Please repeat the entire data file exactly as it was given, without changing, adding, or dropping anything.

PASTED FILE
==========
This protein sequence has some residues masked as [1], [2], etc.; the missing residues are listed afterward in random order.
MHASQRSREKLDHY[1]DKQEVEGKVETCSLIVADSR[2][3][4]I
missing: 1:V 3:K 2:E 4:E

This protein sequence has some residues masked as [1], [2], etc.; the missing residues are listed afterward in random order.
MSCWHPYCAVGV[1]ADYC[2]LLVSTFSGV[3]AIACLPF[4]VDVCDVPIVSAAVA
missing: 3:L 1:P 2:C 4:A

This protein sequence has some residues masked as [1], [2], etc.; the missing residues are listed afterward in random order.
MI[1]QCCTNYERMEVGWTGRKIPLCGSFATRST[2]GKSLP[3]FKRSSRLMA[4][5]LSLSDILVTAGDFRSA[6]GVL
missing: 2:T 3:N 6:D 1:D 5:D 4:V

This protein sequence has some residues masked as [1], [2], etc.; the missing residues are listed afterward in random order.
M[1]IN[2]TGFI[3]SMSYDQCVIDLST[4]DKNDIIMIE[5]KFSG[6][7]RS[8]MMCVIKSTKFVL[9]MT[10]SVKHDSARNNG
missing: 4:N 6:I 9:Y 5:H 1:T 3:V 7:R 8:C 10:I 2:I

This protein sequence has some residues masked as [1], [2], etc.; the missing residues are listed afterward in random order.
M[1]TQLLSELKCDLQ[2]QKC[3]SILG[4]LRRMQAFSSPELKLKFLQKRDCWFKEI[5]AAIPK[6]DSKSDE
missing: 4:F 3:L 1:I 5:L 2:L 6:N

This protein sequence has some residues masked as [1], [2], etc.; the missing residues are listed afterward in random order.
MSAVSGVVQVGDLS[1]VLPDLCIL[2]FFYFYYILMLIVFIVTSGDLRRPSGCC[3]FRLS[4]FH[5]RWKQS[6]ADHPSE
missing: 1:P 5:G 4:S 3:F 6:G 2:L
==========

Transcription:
This protein sequence has some residues masked as [1], [2], etc.; the missing residues are listed afterward in random order.
MHASQRSREKLDHY[1]DKQEVEGKVETCSLIVADSR[2][3][4]I
missing: 1:V 3:K 2:E 4:E

This protein sequence has some residues masked as [1], [2], etc.; the missing residues are listed afterward in random order.
MSCWHPYCAVGV[1]ADYC[2]LLVSTFSGV[3]AIACLPF[4]VDVCDVPIVSAAVA
missing: 3:L 1:P 2:C 4:A

This protein sequence has some residues masked as [1], [2], etc.; the missing residues are listed afterward in random order.
MI[1]QCCTNYERMEVGWTGRKIPLCGSFATRST[2]GKSLP[3]FKRSSRLMA[4][5]LSLSDILVTAGDFRSA[6]GVL
missing: 2:T 3:N 6:D 1:D 5:D 4:V

This protein sequence has some residues masked as [1], [2], etc.; the missing residues are listed afterward in random order.
M[1]IN[2]TGFI[3]SMSYDQCVIDLST[4]DKNDIIMIE[5]KFSG[6][7]RS[8]MMCVIKSTKFVL[9]MT[10]SVKHDSARNNG
missing: 4:N 6:I 9:Y 5:H 1:T 3:V 7:R 8:C 10:I 2:I

This protein sequence has some residues masked as [1], [2], etc.; the missing residues are listed afterward in random order.
M[1]TQLLSELKCDLQ[2]QKC[3]SILG[4]LRRMQAFSSPELKLKFLQKRDCWFKEI[5]AAIPK[6]DSKSDE
missing: 4:F 3:L 1:I 5:L 2:L 6:N

This protein sequence has some residues masked as [1], [2], etc.; the missing residues are listed afterward in random order.
MSAVSGVVQVGDLS[1]VLPDLCIL[2]FFYFYYILMLIVFIVTSGDLRRPSGCC[3]FRLS[4]FH[5]RWKQS[6]ADHPSE
missing: 1:P 5:G 4:S 3:F 6:G 2:L